Helpful Tips

How to Change a Cloth Diaper – My Best Few Tips

baby utensils

When you’re expecting twins, your whole world will change in more ways than you can count. You’ll have to adjust the way you live, when you eat, and how you sleep, but you’ll also need to prepare for the added expense that comes with raising a child. Not only do you have to spend hundreds of dollars a year on clothing, the best double umbrella stroller, toys, and more, but if you’re planning on using disposable diapers for twins, you can expect to spend around forty to fifty dollars week, especially during the first six months. So, if you’re on a tight budget, then cloth diapers can be the answer. Many parents avoid using these diapers because they’re not as convenient as disposable and learning how to change a cloth diaper seems complicated, especially for new parents. However, once you get the hang of it, you can change a cloth diaper just as fast as a disposable, while also saving hundreds of dollars a month.

Here is how to change a cloth diaper:

  • Gather all of the necessary supplies
  • Place a clean diaper under the infant
  • Position the diaper correctly. For babies three months and up, have the front part of the diaper slightly higher than the back. For newborns, keep the front lower than the back to avoid irritating the umbilical cord stump.
  • Secure the diaper using pins, fasteners, or snaps.
  • Add a diaper cover and snap it in place to secure it.

There’s no one right way to change this type of diaper, but the technique I’ll cover here is the fastest and easiest to learn, which is what most moms and dads are looking. However, feel free to change up the steps as you learn and use what works best for you and your little one.

Getting Started

Before we begin, set up a changing area for your baby, have all the supplies out, and make sure you have baby wipes on hand. You’ll need to have the following supplies:

  • Cloth diaper
  • Diaper cover
  • Diaper fasteners
  • Baby wipes
  • Washcloth
  • Diaper changing pad

The First Step


To start, grab a clean cloth diaper and place it under the baby, with the back edge of the diaper in line with their waist. Pull the front portion of the diaper up and over their stomach. For a newborn, you’ll want to position the diaper so that the back portion is a little higher than the front in order to avoid irritating the umbilical cord stump. Most diapers for newborns will have an area that snaps down to accommodate the umbilical cord area.

Correctly Positioning the Diaper

Be sure that the portion of the diaper that’s between the infant’s legs is spread out as wide as possible. If it bunches up in that area if can cause discomfort and irritation.

How to Fasten a Diaper

This next step is one that seems to stress new parents out the most. Some types of cloth diapers will come with tabs, while others will come with snaps. If you have flat diapers instead of pre-folded, then you’ll fold the diaper yourself and use pins or fasteners to hold the diaper in place. Make sure the diaper has a nice snug fit before you fasten it so that it doesn’t slowly slide down when they move. Many parents worry that a pin or fastener will come loose and hurt their infant, but these days, most fasteners feature a safer design that makes it difficult for one to accidentally pop open.

Once the diaper is in place, put a diaper cover over it. You can fasten the cover with snaps or tabs. And that’s all there is to it, you’ve learned how to change your first cloth diaper.

Cleaning Cloth Diapers

If you’re dealing with poop, then using cloth diapers isn’t quite as convenient as disposable. You must dump as much of the poop into the toilet as possible and rinse out the diaper before placing it in its dedicated container prior to washing. Some parents don’t rinse out urine-soaked diapers prior to washing, but if your infant has very sensitive skin or you’re using an older washer that’s not quite as powerful as new front-loading machines, then rinse the diaper out once it’s soiled. This will help to ensure that all of the urine is removed during the wash cycle.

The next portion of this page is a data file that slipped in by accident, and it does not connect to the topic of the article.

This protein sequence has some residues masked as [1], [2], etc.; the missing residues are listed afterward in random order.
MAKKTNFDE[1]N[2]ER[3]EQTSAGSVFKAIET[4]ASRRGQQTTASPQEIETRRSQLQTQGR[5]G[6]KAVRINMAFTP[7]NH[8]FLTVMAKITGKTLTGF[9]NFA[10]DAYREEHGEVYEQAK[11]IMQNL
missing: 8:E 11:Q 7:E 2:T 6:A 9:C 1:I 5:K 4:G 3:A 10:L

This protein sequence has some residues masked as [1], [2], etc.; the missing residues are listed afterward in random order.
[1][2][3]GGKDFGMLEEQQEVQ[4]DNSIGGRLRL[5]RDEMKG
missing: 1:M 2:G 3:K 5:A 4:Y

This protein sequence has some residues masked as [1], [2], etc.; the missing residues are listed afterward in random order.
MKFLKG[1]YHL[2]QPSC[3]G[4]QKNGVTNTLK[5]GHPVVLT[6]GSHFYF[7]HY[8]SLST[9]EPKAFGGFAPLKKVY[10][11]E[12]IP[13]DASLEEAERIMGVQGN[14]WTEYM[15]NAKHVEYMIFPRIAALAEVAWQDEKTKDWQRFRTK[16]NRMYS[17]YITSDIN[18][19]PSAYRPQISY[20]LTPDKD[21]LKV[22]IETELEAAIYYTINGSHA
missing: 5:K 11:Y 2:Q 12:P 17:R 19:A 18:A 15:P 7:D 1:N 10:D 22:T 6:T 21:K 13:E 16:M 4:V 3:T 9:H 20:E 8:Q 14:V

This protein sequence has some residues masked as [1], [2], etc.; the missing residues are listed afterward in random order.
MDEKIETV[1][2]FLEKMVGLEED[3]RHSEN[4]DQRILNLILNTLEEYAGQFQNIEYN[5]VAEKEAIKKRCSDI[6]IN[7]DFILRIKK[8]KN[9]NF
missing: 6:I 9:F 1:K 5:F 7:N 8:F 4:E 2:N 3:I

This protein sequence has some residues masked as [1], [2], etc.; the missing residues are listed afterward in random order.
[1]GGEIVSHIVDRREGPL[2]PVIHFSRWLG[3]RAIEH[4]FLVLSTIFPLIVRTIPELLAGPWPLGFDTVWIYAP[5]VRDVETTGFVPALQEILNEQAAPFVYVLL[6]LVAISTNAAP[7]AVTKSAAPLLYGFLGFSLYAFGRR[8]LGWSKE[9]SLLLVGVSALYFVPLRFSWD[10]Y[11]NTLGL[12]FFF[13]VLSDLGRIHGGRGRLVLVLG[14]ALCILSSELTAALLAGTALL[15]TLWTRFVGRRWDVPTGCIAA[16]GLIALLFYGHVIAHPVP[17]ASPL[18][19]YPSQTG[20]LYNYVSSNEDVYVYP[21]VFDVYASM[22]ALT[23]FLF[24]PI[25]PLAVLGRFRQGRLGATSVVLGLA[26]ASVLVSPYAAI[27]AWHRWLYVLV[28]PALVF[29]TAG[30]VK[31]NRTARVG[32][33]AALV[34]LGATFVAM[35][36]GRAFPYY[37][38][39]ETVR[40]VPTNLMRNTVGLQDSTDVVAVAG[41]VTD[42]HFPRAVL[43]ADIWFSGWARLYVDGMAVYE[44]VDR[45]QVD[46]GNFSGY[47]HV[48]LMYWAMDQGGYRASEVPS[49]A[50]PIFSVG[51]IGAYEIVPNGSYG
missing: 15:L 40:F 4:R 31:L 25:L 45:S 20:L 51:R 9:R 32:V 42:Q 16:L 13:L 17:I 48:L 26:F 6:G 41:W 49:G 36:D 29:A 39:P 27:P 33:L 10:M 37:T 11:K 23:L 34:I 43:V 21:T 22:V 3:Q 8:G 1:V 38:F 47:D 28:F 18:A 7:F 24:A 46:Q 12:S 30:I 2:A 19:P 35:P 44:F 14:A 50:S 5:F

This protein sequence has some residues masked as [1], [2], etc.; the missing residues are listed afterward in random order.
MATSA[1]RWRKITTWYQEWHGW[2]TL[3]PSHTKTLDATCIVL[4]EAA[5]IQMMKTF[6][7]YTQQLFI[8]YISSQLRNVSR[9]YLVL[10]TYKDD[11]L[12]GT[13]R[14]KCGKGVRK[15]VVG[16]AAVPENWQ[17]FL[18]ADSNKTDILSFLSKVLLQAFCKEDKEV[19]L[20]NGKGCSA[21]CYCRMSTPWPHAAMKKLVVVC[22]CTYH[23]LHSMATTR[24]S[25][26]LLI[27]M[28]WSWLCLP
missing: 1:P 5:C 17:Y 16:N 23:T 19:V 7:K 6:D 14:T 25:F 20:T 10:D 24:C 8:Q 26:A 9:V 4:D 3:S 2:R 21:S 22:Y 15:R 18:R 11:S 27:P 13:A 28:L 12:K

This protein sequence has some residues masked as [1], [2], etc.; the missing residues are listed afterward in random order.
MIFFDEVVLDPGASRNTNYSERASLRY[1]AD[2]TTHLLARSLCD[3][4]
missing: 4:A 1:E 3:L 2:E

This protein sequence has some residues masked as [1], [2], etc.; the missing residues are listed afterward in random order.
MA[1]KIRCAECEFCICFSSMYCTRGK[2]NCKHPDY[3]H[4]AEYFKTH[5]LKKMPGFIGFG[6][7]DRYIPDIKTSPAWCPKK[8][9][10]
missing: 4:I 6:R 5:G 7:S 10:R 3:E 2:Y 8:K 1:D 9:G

Diapering Tips

  • If you’re looking for a double stroller for your twins, make sure the model you choose comes with plenty of storage space to store clean diapers, diaper covers, fasteners, and wipes, and enough space to store soiled diapers and supplies. I recommend the Kolfcraft Cloud double umbrella stroller.
  • When you’re out and about with your baby, make sure you bring bags to place soiled diapers in to prevent leaks and odor.
  • Aside from learning how to entertain toddler on a plane, you also have to handle diaper changes in a cramped airplane bathroom. Make sure you pack just enough bathroom supplies and place it in a small dedicated diaper bag that you can bring with you into the bathroom. These bathrooms are very small, so having everything handy, without having to dig through a large diaper bag, will be a lifesaver, especially on a longer flight.
  • Always stay stocked up on clean diapers and create a washing schedule to ensure you won’t run out. This is always an issue for new parents who don’t realize that the average newborn can go through ten to twelve diapers a day. Most parents recommend setting aside at least eighteen cloth diapers a day to avoid running out. If you do laundry daily or every other day, keep at least two to three dozen cloth diapers on hand.

Final Thoughts

How to change a cloth diaper can definitely take some practice. If you’re pregnant take this time to practice your diapering technique on a doll or even a friend or family member’s baby, in order to avoid becoming overwhelmed once your child is finally here. But, with a little practice, you’ll find that changing a cloth diaper is almost as easy as changing a disposable, the only real difference here is that you’ll save hundreds of dollars by using cloth and they’re also a more eco-friendly option.